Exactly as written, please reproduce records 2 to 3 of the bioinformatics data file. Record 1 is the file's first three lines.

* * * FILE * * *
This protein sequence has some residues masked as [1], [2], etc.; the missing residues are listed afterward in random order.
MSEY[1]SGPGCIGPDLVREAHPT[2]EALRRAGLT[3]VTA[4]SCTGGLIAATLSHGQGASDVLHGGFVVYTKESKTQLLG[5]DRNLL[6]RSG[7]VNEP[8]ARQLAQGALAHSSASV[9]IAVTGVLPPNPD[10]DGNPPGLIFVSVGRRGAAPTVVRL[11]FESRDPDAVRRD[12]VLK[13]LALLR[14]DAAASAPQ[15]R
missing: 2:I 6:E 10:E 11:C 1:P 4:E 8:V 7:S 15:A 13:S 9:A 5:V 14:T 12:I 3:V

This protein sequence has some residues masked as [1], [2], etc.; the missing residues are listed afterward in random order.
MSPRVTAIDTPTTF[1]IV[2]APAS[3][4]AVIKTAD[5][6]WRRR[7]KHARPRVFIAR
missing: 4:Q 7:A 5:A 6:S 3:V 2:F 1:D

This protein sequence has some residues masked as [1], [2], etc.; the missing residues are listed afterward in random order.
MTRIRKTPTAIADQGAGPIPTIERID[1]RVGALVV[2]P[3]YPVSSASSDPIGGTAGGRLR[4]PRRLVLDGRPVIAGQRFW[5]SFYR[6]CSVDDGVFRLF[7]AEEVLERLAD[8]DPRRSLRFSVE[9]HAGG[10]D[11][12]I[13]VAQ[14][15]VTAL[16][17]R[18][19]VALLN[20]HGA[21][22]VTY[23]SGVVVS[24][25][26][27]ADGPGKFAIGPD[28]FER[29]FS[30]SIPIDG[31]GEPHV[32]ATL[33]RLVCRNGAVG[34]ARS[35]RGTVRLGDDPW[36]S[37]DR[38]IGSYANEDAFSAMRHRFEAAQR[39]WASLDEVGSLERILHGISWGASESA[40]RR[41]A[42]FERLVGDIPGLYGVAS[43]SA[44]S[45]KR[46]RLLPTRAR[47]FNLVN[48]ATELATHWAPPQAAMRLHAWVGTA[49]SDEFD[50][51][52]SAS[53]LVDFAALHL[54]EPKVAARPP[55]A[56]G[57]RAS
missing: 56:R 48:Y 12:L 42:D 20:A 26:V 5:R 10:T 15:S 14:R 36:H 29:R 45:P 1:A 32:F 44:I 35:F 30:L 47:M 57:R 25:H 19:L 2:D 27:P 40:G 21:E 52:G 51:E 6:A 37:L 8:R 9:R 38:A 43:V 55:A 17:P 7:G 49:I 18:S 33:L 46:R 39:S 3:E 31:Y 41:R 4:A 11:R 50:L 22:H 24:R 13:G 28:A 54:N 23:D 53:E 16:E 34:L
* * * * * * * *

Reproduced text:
This protein sequence has some residues masked as [1], [2], etc.; the missing residues are listed afterward in random order.
MSPRVTAIDTPTTF[1]IV[2]APAS[3][4]AVIKTAD[5][6]WRRR[7]KHARPRVFIAR
missing: 4:Q 7:A 5:A 6:S 3:V 2:F 1:D

This protein sequence has some residues masked as [1], [2], etc.; the missing residues are listed afterward in random order.
MTRIRKTPTAIADQGAGPIPTIERID[1]RVGALVV[2]P[3]YPVSSASSDPIGGTAGGRLR[4]PRRLVLDGRPVIAGQRFW[5]SFYR[6]CSVDDGVFRLF[7]AEEVLERLAD[8]DPRRSLRFSVE[9]HAGG[10]D[11][12]I[13]VAQ[14][15]VTAL[16][17]R[18][19]VALLN[20]HGA[21][22]VTY[23]SGVVVS[24][25][26][27]ADGPGKFAIGPD[28]FER[29]FS[30]SIPIDG[31]GEPHV[32]ATL[33]RLVCRNGAVG[34]ARS[35]RGTVRLGDDPW[36]S[37]DR[38]IGSYANEDAFSAMRHRFEAAQR[39]WASLDEVGSLERILHGISWGASESA[40]RR[41]A[42]FERLVGDIPGLYGVAS[43]SA[44]S[45]KR[46]RLLPTRAR[47]FNLVN[48]ATELATHWAPPQAAMRLHAWVGTA[49]SDEFD[50][51][52]SAS[53]LVDFAALHL[54]EPKVAARPP[55]A[56]G[57]RAS
missing: 56:R 48:Y 12:L 42:D 20:A 26:V 5:R 10:T 15:S 14:R 36:H 29:R 45:P 1:A 32:F 44:I 35:F 30:L 47:M 57:R 25:H 19:L 2:D 27:P 40:G 21:E 52:G 51:E 6:A 37:L 8:R 9:R 38:A 43:V 55:A 17:P 7:G 49:I 18:S 33:L 46:R 39:S 3:E 31:Y 41:R 4:A 11:R 50:L 22:H 24:R 13:G 28:A 54:N 23:D 53:E 16:E 34:L